Workers’ Compensation Not Required for North Carolina Nonprofits
Author: Auger Law | December 29th, 2015
HOA, normally built and classified as non-profit organizations, have never been considered exempt from obtaining workers’ compensation insurance in North Carolina. Even unpaid volunteers were expected to be covered along with officers and directors.
About a year ago, some attorneys expressed their concern with the fact that many of these people failed to obtain coverage for themselves. Many insurance brokers and even the state insurance information were confused as to why these attorneys felt that HOA volunteers would be setting themselves up for litigation, despite being non-paid workers.
As a result of the confusion and ensuing discussions, the North Carolina General Assembly passed House Bill 765. This bill revised the definition of “employee” in the Workers’ Compensation Act. Briefly, anyone who performs voluntary service for a nonprofit and receives nothing more than reasonable reimbursement is excluded from the definition of employee.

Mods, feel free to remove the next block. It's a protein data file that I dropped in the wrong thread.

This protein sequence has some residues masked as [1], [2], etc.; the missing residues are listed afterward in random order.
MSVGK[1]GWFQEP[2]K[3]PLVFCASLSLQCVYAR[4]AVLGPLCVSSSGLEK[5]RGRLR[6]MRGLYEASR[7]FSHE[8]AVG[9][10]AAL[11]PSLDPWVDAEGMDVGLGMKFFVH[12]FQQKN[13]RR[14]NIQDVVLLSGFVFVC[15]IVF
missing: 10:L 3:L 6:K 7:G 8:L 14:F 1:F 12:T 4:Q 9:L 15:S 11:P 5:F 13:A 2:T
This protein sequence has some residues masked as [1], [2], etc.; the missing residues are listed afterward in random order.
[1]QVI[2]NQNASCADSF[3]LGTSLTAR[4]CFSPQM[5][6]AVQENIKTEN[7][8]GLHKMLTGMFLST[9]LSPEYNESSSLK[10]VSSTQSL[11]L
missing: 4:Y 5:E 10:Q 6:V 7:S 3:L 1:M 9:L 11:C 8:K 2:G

If the nonprofit chooses to utilize someone’s services and gives them compensation for those services, then that person must be considered an employee. This does not mean, however, that people who run nonprofits or hire volunteers are prohibited from carrying workers’ compensation insurance, they are simply not required to do so by law.
If you have been injured at work and need an attorney, reach out to our team of attorneys. We are here for you and are ready to review the details of your case at no charge. Call our team of experienced legal professionals today or browse our website for more information about how our firm can assist you.